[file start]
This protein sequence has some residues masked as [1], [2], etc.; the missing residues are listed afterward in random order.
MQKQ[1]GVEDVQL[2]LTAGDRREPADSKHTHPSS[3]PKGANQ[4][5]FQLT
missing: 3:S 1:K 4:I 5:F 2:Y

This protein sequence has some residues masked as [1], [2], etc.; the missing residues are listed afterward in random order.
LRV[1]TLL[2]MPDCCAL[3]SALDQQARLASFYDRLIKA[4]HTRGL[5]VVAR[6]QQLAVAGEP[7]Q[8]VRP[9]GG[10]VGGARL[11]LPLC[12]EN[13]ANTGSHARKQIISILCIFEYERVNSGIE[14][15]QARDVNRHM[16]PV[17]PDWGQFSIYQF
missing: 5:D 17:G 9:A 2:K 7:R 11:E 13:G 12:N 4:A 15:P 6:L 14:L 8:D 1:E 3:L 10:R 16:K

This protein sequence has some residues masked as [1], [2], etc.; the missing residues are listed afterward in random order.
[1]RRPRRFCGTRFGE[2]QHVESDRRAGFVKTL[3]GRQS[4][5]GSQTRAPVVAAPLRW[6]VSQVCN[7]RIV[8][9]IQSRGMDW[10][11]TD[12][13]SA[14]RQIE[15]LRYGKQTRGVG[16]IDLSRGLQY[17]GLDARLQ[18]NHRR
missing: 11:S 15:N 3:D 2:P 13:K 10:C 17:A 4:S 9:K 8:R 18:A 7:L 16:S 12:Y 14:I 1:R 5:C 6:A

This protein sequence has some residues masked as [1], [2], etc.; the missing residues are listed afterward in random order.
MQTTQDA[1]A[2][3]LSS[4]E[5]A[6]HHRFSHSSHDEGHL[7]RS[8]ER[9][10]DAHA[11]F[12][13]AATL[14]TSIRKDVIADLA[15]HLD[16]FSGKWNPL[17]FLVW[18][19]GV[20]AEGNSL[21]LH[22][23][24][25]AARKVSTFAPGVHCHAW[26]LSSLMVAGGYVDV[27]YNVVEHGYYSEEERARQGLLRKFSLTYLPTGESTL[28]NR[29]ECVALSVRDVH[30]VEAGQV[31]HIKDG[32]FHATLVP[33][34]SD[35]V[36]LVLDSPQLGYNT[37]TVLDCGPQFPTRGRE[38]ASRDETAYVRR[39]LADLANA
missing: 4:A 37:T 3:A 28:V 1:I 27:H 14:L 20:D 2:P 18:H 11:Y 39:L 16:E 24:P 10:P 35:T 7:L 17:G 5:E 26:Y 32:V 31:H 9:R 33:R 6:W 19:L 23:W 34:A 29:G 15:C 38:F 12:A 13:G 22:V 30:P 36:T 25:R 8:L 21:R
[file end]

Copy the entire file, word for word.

This protein sequence has some residues masked as [1], [2], etc.; the missing residues are listed afterward in random order.
MQKQ[1]GVEDVQL[2]LTAGDRREPADSKHTHPSS[3]PKGANQ[4][5]FQLT
missing: 3:S 1:K 4:I 5:F 2:Y

This protein sequence has some residues masked as [1], [2], etc.; the missing residues are listed afterward in random order.
LRV[1]TLL[2]MPDCCAL[3]SALDQQARLASFYDRLIKA[4]HTRGL[5]VVAR[6]QQLAVAGEP[7]Q[8]VRP[9]GG[10]VGGARL[11]LPLC[12]EN[13]ANTGSHARKQIISILCIFEYERVNSGIE[14][15]QARDVNRHM[16]PV[17]PDWGQFSIYQF
missing: 5:D 17:G 9:A 2:K 7:R 11:E 13:G 12:N 4:A 15:P 6:L 14:L 8:D 1:E 3:L 10:R 16:K

This protein sequence has some residues masked as [1], [2], etc.; the missing residues are listed afterward in random order.
[1]RRPRRFCGTRFGE[2]QHVESDRRAGFVKTL[3]GRQS[4][5]GSQTRAPVVAAPLRW[6]VSQVCN[7]RIV[8][9]IQSRGMDW[10][11]TD[12][13]SA[14]RQIE[15]LRYGKQTRGVG[16]IDLSRGLQY[17]GLDARLQ[18]NHRR
missing: 11:S 15:N 3:D 2:P 13:K 10:C 17:A 4:S 9:K 8:R 18:A 7:L 16:S 12:Y 14:I 1:R 5:C 6:A

This protein sequence has some residues masked as [1], [2], etc.; the missing residues are listed afterward in random order.
MQTTQDA[1]A[2][3]LSS[4]E[5]A[6]HHRFSHSSHDEGHL[7]RS[8]ER[9][10]DAHA[11]F[12][13]AATL[14]TSIRKDVIADLA[15]HLD[16]FSGKWNPL[17]FLVW[18][19]GV[20]AEGNSL[21]LH[22][23][24][25]AARKVSTFAPGVHCHAW[26]LSSLMVAGGYVDV[27]YNVVEHGYYSEEERARQGLLRKFSLTYLPTGESTL[28]NR[29]ECVALSVRDVH[30]VEAGQV[31]HIKDG[32]FHATLVP[33][34]SD[35]V[36]LVLDSPQLGYNT[37]TVLDCGPQFPTRGRE[38]ASRDETAYVRR[39]LADLANA
missing: 4:A 37:T 3:A 28:V 1:I 27:H 14:L 20:D 2:P 18:H 11:Y 39:L 16:E 24:P 10:P 35:T 7:L 17:G 5:E 26:Y 32:V 31:H 9:R 33:R 6:W 19:L 23:W 34:A 29:G 15:C 38:F 12:A 13:G 22:V 30:P 36:T 25:R 8:L 21:R